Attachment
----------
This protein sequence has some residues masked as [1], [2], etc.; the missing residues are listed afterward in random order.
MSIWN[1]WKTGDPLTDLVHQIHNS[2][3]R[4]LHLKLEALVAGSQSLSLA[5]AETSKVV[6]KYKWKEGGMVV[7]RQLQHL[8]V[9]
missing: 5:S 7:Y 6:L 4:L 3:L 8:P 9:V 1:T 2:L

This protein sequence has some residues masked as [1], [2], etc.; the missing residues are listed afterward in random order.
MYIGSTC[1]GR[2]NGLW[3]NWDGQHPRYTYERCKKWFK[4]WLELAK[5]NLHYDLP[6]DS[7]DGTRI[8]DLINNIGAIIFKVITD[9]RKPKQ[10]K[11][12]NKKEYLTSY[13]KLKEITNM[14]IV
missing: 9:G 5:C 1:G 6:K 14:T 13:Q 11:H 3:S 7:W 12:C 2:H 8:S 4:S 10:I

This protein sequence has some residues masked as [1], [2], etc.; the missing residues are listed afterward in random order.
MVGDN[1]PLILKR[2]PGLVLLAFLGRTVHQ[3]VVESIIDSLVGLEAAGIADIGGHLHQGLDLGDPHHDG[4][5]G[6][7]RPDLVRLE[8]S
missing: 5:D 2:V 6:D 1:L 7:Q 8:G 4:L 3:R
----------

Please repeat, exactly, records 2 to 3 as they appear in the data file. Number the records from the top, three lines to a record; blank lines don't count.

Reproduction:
This protein sequence has some residues masked as [1], [2], etc.; the missing residues are listed afterward in random order.
MYIGSTC[1]GR[2]NGLW[3]NWDGQHPRYTYERCKKWFK[4]WLELAK[5]NLHYDLP[6]DS[7]DGTRI[8]DLINNIGAIIFKVITD[9]RKPKQ[10]K[11][12]NKKEYLTSY[13]KLKEITNM[14]IV
missing: 9:G 5:C 1:G 6:K 14:T 13:Q 11:H 3:S 7:W 12:C 2:H 8:S 4:S 10:I

This protein sequence has some residues masked as [1], [2], etc.; the missing residues are listed afterward in random order.
MVGDN[1]PLILKR[2]PGLVLLAFLGRTVHQ[3]VVESIIDSLVGLEAAGIADIGGHLHQGLDLGDPHHDG[4][5]G[6][7]RPDLVRLE[8]S
missing: 5:D 2:V 6:D 1:L 7:Q 8:G 4:L 3:R